Here’s What You Should Know About Distracted Driving in Arizona

Here’s a sobering reality about driving in 2024: in today’s age of technology, there are more distractions than ever. 

So much so that April is Distracted Driving Awareness Month, which is a national campaign with a goal to save lives and end distracted driving by raising awareness about the dangers. 

While car crashes can happen for a variety of reasons, including unpredictable weather conditions or because of an impaired driver, one of the main culprits that continues to become more common is distracted driving. 

If you’re paying more attention to something other than the road, you’re putting passengers, motorists, and pedestrians at significant risk – and you may be violating Arizona law. 

Here are 7 sobering facts you should know about distracted driving in Arizona. 

 1.  Distracted driving is considered any activity that diverts attention away from driving safely.

Cell phone usage gets a lot of attention when it comes to distracted driving—and for good reason. Talking, texting, or surfing the web on your phone is among the most common causes of distracted driving. But distractions can also include eating, drinking, fiddling with GPS or the radio, applying makeup, reaching for something inside the car, or talking with passengers.

2. In 2022, 57 people died on Arizona roads because of distracted driving.

Thousands of people are killed, and hundreds of thousands more are seriously injured in distracted driving crashes each year across the U.S. According to the Arizona Department of Transportation (DOT), there were 8,988 crashes and 57 fatalities on Arizona roadways thanks to distracted driving. And the real number is likely to be higher because drivers may not admit to distraction to avoid civil or criminal liability. It’s not an insignificant number and the deaths were entirely preventable. 

3.  If you’re using your phone while driving in Arizona, you’re breaking the law. 

Under Arizona law, it’s illegal to use a cell phone while driving unless it’s in a hands-free mode. You are prohibited from holding or supporting your device, communicating via text (read, write or send), and scrolling through social media or watching videos. If you have been found to be in violation of the law, you are subject to civil penalties and fines (anywhere from $75 to $149 for the first violation and as much as $250 for each one after).   

It seems absurd to spell out that you cannot do any of those things while driving a moving vehicle but in “The True Cost of Economic and Societal Impacts of Motor Vehicle Crashes, 2019”, the National Highway Traffic Safety Administration (NHTSA) says distracted driving fatalities are likely in excess of 10,000 deaths every year. And the percentage of traffic fatalities caused by distracted driving is closer to 29% as opposed to 10%.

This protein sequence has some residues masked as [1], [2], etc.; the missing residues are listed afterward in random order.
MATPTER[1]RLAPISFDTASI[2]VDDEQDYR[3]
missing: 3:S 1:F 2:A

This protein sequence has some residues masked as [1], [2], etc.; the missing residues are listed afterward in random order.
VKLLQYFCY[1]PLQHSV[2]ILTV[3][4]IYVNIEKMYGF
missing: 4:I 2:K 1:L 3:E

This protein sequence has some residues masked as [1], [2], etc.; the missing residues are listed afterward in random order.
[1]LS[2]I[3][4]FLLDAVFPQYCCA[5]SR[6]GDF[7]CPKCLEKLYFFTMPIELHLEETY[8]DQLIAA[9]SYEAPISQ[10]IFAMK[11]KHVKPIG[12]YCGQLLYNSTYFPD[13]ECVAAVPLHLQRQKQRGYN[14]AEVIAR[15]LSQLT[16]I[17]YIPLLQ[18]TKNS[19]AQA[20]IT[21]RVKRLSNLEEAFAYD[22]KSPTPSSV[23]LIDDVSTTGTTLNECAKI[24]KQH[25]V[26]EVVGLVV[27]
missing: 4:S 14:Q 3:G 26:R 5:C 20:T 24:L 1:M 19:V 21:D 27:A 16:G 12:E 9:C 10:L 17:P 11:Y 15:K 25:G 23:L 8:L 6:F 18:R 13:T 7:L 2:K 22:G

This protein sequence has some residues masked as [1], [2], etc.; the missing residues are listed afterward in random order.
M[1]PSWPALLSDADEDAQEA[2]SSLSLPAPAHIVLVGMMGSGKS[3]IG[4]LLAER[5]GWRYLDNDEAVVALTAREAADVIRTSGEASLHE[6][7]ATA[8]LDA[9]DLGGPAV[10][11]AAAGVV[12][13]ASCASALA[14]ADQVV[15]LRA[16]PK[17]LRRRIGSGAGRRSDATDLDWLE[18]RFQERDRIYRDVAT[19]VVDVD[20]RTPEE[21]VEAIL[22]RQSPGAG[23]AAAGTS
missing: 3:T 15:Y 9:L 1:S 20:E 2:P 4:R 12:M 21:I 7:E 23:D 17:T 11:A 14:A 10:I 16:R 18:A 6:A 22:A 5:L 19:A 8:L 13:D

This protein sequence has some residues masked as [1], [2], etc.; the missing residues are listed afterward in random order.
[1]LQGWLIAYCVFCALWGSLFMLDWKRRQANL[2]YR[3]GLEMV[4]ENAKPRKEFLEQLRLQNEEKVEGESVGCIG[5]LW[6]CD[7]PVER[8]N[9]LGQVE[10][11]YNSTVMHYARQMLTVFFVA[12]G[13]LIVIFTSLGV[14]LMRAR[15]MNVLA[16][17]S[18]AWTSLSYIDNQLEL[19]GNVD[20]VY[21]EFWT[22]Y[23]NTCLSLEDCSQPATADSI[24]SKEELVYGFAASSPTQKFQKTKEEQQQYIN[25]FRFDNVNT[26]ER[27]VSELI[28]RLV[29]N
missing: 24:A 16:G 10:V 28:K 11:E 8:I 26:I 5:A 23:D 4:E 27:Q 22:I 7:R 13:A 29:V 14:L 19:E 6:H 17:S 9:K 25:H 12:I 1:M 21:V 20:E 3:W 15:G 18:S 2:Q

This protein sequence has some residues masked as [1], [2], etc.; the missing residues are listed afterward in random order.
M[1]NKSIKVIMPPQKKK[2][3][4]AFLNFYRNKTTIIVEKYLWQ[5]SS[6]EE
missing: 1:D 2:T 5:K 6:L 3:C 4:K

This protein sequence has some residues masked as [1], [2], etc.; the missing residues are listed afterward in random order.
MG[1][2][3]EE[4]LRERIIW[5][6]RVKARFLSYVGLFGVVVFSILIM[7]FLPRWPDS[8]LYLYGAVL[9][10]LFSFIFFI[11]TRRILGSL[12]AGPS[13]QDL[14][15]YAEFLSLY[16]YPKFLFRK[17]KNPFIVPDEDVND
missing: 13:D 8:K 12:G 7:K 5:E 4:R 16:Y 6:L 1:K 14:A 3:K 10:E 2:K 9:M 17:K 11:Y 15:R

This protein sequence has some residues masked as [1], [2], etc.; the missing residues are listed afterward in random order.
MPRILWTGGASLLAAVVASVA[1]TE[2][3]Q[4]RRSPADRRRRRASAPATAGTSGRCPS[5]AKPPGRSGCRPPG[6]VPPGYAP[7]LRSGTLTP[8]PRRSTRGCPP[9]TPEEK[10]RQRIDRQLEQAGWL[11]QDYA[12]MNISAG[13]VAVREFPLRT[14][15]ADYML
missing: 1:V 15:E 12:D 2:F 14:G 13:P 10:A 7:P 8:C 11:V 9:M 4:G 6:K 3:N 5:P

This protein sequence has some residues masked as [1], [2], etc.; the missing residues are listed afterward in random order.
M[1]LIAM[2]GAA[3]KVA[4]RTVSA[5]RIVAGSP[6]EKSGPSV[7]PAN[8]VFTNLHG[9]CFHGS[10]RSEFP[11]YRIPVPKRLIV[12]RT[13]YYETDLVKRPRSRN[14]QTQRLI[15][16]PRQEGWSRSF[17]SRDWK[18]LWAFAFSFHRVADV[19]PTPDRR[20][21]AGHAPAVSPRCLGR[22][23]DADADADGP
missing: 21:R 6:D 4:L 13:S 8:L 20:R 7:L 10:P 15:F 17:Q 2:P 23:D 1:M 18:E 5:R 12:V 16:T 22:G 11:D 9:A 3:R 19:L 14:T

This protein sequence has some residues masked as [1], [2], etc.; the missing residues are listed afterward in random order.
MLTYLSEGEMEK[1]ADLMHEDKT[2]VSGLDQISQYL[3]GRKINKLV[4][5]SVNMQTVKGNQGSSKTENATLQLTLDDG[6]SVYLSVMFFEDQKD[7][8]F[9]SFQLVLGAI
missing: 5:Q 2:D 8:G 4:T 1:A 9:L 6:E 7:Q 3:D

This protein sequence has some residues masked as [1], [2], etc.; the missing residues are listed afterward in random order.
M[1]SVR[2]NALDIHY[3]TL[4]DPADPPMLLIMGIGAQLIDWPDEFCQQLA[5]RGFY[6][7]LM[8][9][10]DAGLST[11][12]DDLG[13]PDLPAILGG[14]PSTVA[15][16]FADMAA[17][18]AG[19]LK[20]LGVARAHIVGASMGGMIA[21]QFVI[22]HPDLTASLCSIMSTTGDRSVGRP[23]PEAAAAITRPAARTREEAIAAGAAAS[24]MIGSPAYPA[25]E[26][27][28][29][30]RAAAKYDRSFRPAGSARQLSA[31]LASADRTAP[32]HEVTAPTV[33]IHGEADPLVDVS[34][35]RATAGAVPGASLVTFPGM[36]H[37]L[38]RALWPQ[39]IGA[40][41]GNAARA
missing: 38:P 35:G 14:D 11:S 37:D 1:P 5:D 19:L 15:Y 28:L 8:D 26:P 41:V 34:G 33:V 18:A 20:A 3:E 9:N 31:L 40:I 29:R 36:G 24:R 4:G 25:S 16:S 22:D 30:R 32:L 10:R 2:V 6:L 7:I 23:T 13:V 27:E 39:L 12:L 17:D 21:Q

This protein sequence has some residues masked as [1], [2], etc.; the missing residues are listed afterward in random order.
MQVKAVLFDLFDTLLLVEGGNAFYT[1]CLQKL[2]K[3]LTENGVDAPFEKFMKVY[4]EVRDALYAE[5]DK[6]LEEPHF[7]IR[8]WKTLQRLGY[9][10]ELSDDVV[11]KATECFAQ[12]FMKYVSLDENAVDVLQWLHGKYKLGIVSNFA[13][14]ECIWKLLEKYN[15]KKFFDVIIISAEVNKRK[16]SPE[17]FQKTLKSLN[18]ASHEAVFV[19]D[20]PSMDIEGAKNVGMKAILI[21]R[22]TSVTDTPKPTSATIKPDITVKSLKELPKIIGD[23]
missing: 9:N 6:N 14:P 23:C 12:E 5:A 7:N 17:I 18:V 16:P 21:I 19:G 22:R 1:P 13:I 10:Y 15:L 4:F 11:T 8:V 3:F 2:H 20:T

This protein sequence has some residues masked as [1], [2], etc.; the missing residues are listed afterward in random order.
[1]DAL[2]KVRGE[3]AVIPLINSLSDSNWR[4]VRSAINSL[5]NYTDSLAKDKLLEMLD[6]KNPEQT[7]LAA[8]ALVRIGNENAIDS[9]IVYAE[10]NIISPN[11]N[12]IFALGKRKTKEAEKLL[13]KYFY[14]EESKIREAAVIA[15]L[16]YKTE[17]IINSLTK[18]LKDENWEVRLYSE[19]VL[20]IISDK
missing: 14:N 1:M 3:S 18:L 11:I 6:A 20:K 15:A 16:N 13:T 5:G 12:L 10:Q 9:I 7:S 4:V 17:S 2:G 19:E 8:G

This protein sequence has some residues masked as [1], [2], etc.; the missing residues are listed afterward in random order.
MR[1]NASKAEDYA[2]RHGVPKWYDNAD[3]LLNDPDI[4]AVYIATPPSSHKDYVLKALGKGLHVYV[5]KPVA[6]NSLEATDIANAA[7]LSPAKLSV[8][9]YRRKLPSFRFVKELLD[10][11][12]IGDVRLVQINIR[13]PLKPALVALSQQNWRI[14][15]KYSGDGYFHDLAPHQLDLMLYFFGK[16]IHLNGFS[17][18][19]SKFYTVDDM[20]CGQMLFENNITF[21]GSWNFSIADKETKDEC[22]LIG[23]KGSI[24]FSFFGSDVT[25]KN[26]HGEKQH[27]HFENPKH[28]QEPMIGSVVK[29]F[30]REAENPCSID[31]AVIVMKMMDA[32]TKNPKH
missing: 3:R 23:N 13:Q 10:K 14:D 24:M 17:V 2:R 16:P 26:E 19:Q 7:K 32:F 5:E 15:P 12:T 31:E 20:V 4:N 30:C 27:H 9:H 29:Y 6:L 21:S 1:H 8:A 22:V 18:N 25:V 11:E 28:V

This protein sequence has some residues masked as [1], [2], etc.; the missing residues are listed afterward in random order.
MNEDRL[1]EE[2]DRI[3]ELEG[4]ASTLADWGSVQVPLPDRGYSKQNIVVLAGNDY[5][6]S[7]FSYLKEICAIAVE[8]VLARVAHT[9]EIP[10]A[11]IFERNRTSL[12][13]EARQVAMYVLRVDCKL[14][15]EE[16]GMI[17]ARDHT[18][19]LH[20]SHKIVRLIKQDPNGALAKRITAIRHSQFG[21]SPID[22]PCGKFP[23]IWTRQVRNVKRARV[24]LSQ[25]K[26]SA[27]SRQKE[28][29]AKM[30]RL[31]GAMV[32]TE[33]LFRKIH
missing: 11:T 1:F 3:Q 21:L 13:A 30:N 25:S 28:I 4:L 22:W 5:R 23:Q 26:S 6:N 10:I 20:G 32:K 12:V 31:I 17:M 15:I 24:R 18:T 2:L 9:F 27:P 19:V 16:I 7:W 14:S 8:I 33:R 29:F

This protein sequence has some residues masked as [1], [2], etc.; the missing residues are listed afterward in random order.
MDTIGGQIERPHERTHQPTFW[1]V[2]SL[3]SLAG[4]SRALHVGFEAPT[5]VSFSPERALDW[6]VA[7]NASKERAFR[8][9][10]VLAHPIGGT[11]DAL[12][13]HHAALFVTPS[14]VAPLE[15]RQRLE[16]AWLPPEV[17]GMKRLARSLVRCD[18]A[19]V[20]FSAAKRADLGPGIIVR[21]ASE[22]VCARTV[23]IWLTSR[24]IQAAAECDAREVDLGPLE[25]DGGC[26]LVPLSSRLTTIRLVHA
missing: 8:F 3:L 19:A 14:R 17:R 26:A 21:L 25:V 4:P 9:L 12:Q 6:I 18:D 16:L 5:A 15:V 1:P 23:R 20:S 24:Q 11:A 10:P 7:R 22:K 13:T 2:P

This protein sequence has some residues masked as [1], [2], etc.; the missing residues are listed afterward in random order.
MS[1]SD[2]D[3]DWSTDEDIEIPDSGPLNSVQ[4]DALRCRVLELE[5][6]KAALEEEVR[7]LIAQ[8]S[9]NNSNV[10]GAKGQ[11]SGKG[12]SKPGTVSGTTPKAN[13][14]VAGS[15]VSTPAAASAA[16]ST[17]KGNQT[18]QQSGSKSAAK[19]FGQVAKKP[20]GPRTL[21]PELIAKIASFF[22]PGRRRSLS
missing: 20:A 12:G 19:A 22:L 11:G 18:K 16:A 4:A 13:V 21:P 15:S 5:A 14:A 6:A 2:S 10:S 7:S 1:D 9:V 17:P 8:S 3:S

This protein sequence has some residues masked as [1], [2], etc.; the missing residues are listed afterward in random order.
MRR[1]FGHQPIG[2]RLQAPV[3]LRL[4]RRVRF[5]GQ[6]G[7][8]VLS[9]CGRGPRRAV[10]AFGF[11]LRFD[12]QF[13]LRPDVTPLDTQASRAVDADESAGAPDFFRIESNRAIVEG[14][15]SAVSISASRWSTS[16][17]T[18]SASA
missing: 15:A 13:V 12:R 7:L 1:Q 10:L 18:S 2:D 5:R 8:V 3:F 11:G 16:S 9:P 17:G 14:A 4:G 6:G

4.  Distracted driving is like traveling the length of a football field blindfolded.

The NHTSA says it’s impossible to safely text and drive a car at the same time. In fact, sending or reading a text message takes your eyes off the road for at least five seconds. If you’re traveling at 55 mph, that’s like driving the entire length of a football field with your eyes closed. 

5.  Every day, nine people die in the U.S. because of distracted driving. 

In 2022, there were 3,308 people killed and an estimated 289,310 more injured in motor vehicle crashes involving distracted drivers. That equals nine people killed daily because of a lack of attention behind the wheel.

6.  Your brain can only do one thing at a time. 

Distracted driving is one of the most common – and dangerous – driver mistakes. You might think, ‘it will just take a few seconds to read this’ but your brain is not equipped to handle more than one thing at a time, no matter how “good” at multitasking you’ve become. When you are distracted, your reaction time, focus and your vision are compromised, which puts all other passengers, motorists, and pedestrians in harm’s way. 

7.  When you’re driving, everything else can wait. 

There are many ways you can avoid distracted driving. Namely, save the text message for when you arrive. Or do what you need to do before you even turn on the vehicle. 

If you must answer a call or respond to something in the moment, pull over to a safe location and put your car in park. Is your phone already too much of a distraction? Put it in the backseat or trunk of your car. And keep this rule in mind: if the car is on, the phone stays off. 

The Arizona DOT says it best, “No email, text or song skip is worth your life. Keep your eyes on the road and just drive. Everything else can wait.” 

Stay Vigilant Every Day to Reduce Crashes

Even though April is designated as Distracted Driving Awareness Month, it should remain top of mind every single time you get in the car. It will take all of us to reduce the number of crashes due to distracted driving. 

If you have been injured in a traffic accident and you wish to discuss the specifics of your case in a free consultation with an experienced Tucson personal injury lawyer, please contact us today.